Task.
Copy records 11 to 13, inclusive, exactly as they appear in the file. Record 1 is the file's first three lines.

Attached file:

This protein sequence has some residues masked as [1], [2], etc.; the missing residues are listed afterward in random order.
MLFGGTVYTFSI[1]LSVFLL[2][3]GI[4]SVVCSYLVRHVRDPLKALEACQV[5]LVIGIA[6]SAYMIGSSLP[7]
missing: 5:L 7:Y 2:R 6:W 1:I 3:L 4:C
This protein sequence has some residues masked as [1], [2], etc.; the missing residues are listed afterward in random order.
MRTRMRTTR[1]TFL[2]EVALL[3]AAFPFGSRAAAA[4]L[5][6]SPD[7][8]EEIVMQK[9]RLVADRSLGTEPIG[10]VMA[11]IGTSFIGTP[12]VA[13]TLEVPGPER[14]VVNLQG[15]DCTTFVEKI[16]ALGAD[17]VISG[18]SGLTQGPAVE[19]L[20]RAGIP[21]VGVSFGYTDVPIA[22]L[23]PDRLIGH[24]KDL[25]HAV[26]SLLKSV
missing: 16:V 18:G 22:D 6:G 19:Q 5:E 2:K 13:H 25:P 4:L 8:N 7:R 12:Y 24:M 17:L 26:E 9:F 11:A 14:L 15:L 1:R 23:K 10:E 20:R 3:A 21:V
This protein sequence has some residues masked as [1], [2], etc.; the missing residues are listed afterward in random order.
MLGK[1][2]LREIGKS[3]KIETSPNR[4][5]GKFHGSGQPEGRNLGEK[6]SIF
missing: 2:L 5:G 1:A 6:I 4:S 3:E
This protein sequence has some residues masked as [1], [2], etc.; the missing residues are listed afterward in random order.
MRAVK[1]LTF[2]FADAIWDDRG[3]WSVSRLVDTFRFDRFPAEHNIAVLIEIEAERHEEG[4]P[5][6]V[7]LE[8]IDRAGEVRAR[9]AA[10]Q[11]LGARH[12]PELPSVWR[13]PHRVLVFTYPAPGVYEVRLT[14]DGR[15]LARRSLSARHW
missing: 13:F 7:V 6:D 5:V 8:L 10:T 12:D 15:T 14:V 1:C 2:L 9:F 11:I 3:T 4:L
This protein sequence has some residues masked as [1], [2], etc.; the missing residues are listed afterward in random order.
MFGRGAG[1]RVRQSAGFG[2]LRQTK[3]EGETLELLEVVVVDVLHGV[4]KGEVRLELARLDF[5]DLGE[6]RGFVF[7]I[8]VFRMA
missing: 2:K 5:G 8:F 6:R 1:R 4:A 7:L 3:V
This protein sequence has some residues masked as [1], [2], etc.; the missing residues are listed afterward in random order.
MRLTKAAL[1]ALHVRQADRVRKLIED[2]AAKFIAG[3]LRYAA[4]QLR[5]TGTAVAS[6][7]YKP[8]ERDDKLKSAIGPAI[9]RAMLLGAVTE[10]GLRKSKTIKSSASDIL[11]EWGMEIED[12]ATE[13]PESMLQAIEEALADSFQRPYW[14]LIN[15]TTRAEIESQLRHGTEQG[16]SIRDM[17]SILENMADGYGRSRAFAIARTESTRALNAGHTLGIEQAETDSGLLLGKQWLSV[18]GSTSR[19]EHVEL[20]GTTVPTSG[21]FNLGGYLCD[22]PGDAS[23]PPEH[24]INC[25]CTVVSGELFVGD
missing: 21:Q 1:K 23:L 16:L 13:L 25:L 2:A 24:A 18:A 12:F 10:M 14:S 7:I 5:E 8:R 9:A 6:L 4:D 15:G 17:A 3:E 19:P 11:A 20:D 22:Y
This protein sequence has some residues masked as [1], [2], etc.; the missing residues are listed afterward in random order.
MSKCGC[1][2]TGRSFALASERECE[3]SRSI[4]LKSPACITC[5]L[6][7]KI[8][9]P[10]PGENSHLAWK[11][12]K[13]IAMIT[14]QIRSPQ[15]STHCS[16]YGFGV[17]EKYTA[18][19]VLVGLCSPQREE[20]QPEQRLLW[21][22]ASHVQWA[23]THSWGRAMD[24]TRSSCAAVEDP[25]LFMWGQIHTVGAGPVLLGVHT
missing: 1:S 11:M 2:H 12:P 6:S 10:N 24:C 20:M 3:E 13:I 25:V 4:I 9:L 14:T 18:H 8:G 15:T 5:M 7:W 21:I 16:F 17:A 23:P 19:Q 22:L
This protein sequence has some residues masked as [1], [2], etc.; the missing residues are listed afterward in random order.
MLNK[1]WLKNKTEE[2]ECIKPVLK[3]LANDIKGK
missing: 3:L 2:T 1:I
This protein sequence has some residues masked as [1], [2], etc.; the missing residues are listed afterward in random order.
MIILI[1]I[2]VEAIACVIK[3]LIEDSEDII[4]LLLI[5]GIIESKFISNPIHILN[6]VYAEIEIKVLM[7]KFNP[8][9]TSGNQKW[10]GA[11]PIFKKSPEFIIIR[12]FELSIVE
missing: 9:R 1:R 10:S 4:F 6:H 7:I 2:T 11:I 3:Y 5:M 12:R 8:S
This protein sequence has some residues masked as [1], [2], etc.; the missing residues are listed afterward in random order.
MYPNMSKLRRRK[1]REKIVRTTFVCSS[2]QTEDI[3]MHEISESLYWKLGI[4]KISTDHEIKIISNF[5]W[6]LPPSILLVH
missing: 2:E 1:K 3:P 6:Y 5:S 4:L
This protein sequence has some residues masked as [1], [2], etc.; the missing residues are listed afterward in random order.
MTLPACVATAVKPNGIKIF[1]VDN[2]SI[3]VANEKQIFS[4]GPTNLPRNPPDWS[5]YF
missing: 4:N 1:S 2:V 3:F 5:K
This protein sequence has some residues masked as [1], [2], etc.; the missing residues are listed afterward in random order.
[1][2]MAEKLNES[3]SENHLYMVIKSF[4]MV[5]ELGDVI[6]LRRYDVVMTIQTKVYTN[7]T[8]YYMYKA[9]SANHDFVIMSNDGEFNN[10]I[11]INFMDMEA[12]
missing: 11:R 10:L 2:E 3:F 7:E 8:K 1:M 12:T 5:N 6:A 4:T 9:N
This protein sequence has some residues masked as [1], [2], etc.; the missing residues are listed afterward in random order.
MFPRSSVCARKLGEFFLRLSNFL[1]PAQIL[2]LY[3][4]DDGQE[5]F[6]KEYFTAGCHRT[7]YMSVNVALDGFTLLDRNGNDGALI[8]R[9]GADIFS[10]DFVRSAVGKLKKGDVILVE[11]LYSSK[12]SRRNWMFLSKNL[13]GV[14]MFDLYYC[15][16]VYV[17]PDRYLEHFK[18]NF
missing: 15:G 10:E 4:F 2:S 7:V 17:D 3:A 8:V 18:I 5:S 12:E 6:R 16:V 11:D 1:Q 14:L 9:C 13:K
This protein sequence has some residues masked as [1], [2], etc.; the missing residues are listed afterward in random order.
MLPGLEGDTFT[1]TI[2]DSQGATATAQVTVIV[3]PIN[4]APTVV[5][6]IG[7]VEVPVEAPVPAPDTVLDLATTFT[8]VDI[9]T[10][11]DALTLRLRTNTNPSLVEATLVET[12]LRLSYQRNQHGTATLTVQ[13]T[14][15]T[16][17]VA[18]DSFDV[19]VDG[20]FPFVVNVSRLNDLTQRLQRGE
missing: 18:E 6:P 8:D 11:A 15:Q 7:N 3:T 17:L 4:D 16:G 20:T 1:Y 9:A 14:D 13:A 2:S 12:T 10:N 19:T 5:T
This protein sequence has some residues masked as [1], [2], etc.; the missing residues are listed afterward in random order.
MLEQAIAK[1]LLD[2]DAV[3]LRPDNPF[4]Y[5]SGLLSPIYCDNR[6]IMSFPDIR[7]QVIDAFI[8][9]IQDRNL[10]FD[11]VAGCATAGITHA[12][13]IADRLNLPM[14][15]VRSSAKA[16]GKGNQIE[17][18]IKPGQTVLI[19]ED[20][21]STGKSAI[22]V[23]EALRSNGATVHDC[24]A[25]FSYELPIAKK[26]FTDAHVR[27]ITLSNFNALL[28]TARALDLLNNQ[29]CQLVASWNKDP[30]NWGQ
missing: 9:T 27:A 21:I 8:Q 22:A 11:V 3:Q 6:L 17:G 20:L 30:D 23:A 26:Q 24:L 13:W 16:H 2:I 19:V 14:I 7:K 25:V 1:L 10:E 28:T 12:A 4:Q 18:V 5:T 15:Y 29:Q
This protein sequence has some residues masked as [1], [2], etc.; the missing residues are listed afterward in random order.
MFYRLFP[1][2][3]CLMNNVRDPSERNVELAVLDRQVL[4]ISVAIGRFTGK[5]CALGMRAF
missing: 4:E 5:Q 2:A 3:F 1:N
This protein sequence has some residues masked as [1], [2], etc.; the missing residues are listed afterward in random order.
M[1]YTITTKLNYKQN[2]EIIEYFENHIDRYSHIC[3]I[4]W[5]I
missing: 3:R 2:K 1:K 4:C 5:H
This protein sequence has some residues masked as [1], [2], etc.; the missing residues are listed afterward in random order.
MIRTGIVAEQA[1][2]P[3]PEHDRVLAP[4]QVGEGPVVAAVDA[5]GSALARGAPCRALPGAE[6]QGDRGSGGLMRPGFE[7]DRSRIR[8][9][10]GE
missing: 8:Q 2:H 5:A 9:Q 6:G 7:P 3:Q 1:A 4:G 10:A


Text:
This protein sequence has some residues masked as [1], [2], etc.; the missing residues are listed afterward in random order.
MTLPACVATAVKPNGIKIF[1]VDN[2]SI[3]VANEKQIFS[4]GPTNLPRNPPDWS[5]YF
missing: 4:N 1:S 2:V 3:F 5:K
This protein sequence has some residues masked as [1], [2], etc.; the missing residues are listed afterward in random order.
[1][2]MAEKLNES[3]SENHLYMVIKSF[4]MV[5]ELGDVI[6]LRRYDVVMTIQTKVYTN[7]T[8]YYMYKA[9]SANHDFVIMSNDGEFNN[10]I[11]INFMDMEA[12]
missing: 11:R 10:L 2:E 3:F 7:E 8:K 1:M 12:T 5:N 6:A 4:T 9:N
This protein sequence has some residues masked as [1], [2], etc.; the missing residues are listed afterward in random order.
MFPRSSVCARKLGEFFLRLSNFL[1]PAQIL[2]LY[3][4]DDGQE[5]F[6]KEYFTAGCHRT[7]YMSVNVALDGFTLLDRNGNDGALI[8]R[9]GADIFS[10]DFVRSAVGKLKKGDVILVE[11]LYSSK[12]SRRNWMFLSKNL[13]GV[14]MFDLYYC[15][16]VYV[17]PDRYLEHFK[18]NF
missing: 15:G 10:E 4:F 2:S 7:V 17:D 3:A 8:V 18:I 5:S 12:E 6:R 16:V 11:D 1:Q 14:L 9:C 13:K